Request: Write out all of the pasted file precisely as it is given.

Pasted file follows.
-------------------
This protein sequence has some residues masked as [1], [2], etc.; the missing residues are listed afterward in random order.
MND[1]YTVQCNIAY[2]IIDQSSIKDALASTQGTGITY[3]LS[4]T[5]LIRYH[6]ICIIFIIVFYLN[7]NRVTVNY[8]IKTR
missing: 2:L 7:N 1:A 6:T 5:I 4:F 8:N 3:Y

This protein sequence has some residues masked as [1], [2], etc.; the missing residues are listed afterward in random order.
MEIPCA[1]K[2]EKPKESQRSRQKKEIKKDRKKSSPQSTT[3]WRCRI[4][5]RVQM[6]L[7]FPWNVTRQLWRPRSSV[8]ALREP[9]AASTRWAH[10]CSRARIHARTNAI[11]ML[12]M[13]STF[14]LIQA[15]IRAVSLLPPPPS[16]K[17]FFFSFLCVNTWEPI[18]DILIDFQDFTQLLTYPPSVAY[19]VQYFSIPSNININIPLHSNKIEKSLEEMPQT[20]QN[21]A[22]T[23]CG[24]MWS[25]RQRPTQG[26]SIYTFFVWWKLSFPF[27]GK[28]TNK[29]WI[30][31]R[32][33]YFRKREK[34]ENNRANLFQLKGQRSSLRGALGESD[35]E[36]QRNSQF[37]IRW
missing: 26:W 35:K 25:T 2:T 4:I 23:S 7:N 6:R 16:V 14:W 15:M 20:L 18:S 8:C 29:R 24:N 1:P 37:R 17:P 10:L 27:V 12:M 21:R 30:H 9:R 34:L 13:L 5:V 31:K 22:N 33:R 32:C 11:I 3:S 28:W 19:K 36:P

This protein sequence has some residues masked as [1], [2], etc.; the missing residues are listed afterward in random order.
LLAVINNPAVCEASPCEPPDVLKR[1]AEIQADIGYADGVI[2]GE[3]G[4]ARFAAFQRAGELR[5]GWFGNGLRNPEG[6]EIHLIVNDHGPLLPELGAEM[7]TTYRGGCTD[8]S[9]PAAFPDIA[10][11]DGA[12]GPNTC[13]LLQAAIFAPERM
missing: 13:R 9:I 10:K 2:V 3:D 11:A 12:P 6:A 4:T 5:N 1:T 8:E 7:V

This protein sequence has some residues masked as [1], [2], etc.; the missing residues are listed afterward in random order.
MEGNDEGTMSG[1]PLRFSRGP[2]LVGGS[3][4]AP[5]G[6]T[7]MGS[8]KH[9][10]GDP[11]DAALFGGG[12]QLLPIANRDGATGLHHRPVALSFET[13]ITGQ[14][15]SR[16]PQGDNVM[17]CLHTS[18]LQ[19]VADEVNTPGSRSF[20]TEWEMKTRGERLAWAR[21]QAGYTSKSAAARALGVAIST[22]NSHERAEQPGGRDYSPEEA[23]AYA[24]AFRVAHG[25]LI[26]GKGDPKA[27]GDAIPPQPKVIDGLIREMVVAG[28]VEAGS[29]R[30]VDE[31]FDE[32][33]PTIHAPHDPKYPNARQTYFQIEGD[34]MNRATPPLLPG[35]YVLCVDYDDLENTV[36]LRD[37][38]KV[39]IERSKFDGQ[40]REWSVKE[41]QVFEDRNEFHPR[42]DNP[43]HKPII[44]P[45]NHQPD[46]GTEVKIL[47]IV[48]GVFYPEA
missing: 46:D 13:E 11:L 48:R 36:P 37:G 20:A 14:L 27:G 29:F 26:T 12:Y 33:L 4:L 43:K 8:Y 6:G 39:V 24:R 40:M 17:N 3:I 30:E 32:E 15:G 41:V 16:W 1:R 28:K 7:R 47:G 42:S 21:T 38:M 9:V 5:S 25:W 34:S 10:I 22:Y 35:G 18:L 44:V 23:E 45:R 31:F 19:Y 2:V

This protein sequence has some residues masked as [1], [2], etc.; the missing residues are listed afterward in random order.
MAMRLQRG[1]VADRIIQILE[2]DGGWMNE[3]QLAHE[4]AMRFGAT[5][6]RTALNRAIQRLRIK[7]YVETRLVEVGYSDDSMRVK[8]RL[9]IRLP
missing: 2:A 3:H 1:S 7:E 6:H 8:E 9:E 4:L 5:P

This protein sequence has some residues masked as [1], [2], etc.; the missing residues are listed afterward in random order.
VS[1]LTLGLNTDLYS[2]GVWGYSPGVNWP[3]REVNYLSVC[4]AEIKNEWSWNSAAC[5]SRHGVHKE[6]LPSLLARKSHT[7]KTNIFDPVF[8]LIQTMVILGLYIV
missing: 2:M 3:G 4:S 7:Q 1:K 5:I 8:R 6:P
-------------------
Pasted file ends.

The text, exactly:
This protein sequence has some residues masked as [1], [2], etc.; the missing residues are listed afterward in random order.
MND[1]YTVQCNIAY[2]IIDQSSIKDALASTQGTGITY[3]LS[4]T[5]LIRYH[6]ICIIFIIVFYLN[7]NRVTVNY[8]IKTR
missing: 2:L 7:N 1:A 6:T 5:I 4:F 8:N 3:Y

This protein sequence has some residues masked as [1], [2], etc.; the missing residues are listed afterward in random order.
MEIPCA[1]K[2]EKPKESQRSRQKKEIKKDRKKSSPQSTT[3]WRCRI[4][5]RVQM[6]L[7]FPWNVTRQLWRPRSSV[8]ALREP[9]AASTRWAH[10]CSRARIHARTNAI[11]ML[12]M[13]STF[14]LIQA[15]IRAVSLLPPPPS[16]K[17]FFFSFLCVNTWEPI[18]DILIDFQDFTQLLTYPPSVAY[19]VQYFSIPSNININIPLHSNKIEKSLEEMPQT[20]QN[21]A[22]T[23]CG[24]MWS[25]RQRPTQG[26]SIYTFFVWWKLSFPF[27]GK[28]TNK[29]WI[30][31]R[32][33]YFRKREK[34]ENNRANLFQLKGQRSSLRGALGESD[35]E[36]QRNSQF[37]IRW
missing: 26:W 35:K 25:T 2:T 4:I 23:S 7:N 6:R 16:V 14:W 15:M 20:L 18:S 8:C 29:R 24:N 1:P 37:R 17:P 10:L 27:V 12:M 21:R 30:H 9:R 34:L 13:L 5:V 31:K 22:N 33:R 32:C 11:I 3:S 28:W 19:K 36:P

This protein sequence has some residues masked as [1], [2], etc.; the missing residues are listed afterward in random order.
LLAVINNPAVCEASPCEPPDVLKR[1]AEIQADIGYADGVI[2]GE[3]G[4]ARFAAFQRAGELR[5]GWFGNGLRNPEG[6]EIHLIVNDHGPLLPELGAEM[7]TTYRGGCTD[8]S[9]PAAFPDIA[10][11]DGA[12]GPNTC[13]LLQAAIFAPERM
missing: 13:R 9:I 10:K 2:V 3:D 11:A 12:P 6:A 4:T 5:N 1:T 8:E 7:V

This protein sequence has some residues masked as [1], [2], etc.; the missing residues are listed afterward in random order.
MEGNDEGTMSG[1]PLRFSRGP[2]LVGGS[3][4]AP[5]G[6]T[7]MGS[8]KH[9][10]GDP[11]DAALFGGG[12]QLLPIANRDGATGLHHRPVALSFET[13]ITGQ[14][15]SR[16]PQGDNVM[17]CLHTS[18]LQ[19]VADEVNTPGSRSF[20]TEWEMKTRGERLAWAR[21]QAGYTSKSAAARALGVAIST[22]NSHERAEQPGGRDYSPEEA[23]AYA[24]AFRVAHG[25]LI[26]GKGDPKA[27]GDAIPPQPKVIDGLIREMVVAG[28]VEAGS[29]R[30]VDE[31]FDE[32][33]PTIHAPHDPKYPNARQTYFQIEGD[34]MNRATPPLLPG[35]YVLCVDYDDLENTV[36]LRD[37][38]KV[39]IERSKFDGQ[40]REWSVKE[41]QVFEDRNEFHPR[42]DNP[43]HKPII[44]P[45]NHQPD[46]GTEVKIL[47]IV[48]GVFYPEA
missing: 46:D 13:E 11:L 48:R 36:P 37:G 20:A 14:L 27:G 29:F 26:T 12:Y 33:L 4:L 43:K 8:Y 6:G 39:V 24:R 40:M 17:N 3:I 30:E 32:E 15:G 41:V 16:W 1:R 28:K 7:R 47:G 42:S 21:T 38:M 9:V 5:S 25:W 34:S 10:I 22:Y 35:G 18:L 44:V 23:E 45:R 31:F 19:Y 2:V

This protein sequence has some residues masked as [1], [2], etc.; the missing residues are listed afterward in random order.
MAMRLQRG[1]VADRIIQILE[2]DGGWMNE[3]QLAHE[4]AMRFGAT[5][6]RTALNRAIQRLRIK[7]YVETRLVEVGYSDDSMRVK[8]RL[9]IRLP
missing: 2:A 3:H 1:S 7:E 6:H 8:E 9:E 4:L 5:P

This protein sequence has some residues masked as [1], [2], etc.; the missing residues are listed afterward in random order.
VS[1]LTLGLNTDLYS[2]GVWGYSPGVNWP[3]REVNYLSVC[4]AEIKNEWSWNSAAC[5]SRHGVHKE[6]LPSLLARKSHT[7]KTNIFDPVF[8]LIQTMVILGLYIV
missing: 2:M 3:G 4:S 7:Q 1:K 5:I 8:R 6:P